I recently bought a DVD player that can convert PAL to NTSC, thereby allowing me to watch European DVDs. I've found that this simple purchase now threatens to overwhelm my credit card, since an enormous number of interesting, even famous, films are available overseas but are not yet available here in the United States. Case in point: the early films of David Lean.
Most moviegoers are not aware of Lean's films prior to Bridge on the River Kwai (1957), the first of the epics with which he tends to be identified these days. This is a shame, since (if you ask me) his smaller films are his better efforts.
I mention all of this because I've recently noticed in the British arts press that the British Film Institute is holding a retrospective of Lean's films. (Take a look at these articles by David Thomson and Geoffrey Macnab for more information.) If you aren't lucky enough to be in the U.K. to take advantage of this opportunity, what, then, can you do?
Well, your best option is to buy an ITV DVD release entitled The David Lean Collection. This amazing collection contains nine films: The Sound Barrier, Hobson's Choice, Blithe Spirit, Brief Encounter, Great Expectations, Oliver Twist, Madeleine, The Passionate Friends, and This Happy Breed. Only In Which We Serve and Summertime, the two remaining pre-Kwai films, are not contained in this set.
Since the set is a British release, you'll need a DVD player that can handle PAL 2 discs. It's well worth your while, and for a set of nine films isn't too terribly expensive. As far as I can tell, only three of the nine films in this set are available on DVD here in the U.S., and I suspect that several of the other six never even appeared on VHS. The Criterion Collection has released Brief Encounter, Great Expectations, and Oliver Twist in very nice but expensive editions.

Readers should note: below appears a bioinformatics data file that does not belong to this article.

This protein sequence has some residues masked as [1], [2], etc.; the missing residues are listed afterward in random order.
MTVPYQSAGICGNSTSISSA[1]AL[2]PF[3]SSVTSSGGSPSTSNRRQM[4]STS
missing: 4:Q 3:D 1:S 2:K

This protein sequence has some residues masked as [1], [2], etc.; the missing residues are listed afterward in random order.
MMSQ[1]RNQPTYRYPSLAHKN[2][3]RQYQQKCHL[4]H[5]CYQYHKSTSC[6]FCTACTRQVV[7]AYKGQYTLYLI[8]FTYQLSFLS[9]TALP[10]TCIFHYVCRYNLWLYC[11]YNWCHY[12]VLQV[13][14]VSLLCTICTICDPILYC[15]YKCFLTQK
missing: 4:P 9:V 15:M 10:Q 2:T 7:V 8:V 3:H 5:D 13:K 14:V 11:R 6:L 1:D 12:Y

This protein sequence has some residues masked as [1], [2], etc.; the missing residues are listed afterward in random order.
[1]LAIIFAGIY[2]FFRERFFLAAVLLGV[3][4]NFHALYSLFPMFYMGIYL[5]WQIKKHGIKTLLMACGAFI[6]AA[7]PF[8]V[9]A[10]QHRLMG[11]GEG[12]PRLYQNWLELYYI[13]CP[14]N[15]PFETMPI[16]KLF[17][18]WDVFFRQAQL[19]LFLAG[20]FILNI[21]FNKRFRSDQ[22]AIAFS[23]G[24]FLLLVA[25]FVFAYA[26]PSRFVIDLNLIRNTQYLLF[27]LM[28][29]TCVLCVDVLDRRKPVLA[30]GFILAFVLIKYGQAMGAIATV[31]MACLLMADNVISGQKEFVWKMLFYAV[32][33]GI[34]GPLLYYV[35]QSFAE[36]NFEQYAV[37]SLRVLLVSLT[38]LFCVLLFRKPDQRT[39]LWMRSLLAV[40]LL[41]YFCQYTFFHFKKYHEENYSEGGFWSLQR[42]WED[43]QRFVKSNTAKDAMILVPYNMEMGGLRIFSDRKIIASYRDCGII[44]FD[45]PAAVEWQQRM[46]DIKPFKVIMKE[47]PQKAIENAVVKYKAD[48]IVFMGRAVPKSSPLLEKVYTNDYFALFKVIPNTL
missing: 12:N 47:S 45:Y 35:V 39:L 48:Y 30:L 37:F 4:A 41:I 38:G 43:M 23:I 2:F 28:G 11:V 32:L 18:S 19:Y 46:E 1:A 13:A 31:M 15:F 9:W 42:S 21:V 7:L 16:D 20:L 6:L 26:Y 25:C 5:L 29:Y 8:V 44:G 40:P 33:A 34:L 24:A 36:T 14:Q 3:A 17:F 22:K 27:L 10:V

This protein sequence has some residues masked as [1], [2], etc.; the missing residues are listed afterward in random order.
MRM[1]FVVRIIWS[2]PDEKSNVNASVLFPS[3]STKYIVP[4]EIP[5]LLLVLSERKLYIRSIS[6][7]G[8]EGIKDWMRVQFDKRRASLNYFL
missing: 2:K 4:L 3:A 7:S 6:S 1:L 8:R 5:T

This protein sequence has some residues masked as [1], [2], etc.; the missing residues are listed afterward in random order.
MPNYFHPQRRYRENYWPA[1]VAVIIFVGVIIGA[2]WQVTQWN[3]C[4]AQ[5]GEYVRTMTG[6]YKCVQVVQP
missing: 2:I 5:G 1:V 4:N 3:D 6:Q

Summertime, which, as I said, isn't in the nine-disc set, is also available through Criterion. I can't find an American DVD release of In Which We Serve. There seem to be several British releases. I don't have any of them, unfortunately, so I can't say anything about them. I still watch my old VHS tape.
Anyway, nine out of eleven in one fell swoop isn't bad. The picture quality is quite good, except for the two Technicolor films, Blithe Spirit and This Happy Breed, which looked washed-out to me. Perhaps that's because of the PAL-to-NTSC conversion, but I really don't know. Such technical matters are beyond me. The recent BFI restoration might solve this problem. But since Technicolor wasn't always used well, this might be a problem inherent to these two films. I can't say for sure. Otherwise, the picture quality is quite good throughout the set.
Over the years I had managed to see several of these nine films. Of the few that were new to me, Madeleine struck me as the standout effort. It's based on the Madeleine Smith murder trial and is told in such a way that you can't conclusively decide whether or not Madeleine is guilty of murder. This is in keeping with the "not proven" verdict of her trial.
I heartily recommend The David Lean Collection. If you purchase it, you'll be getting a set of films of high quality, some of which you might never be able to see otherwise.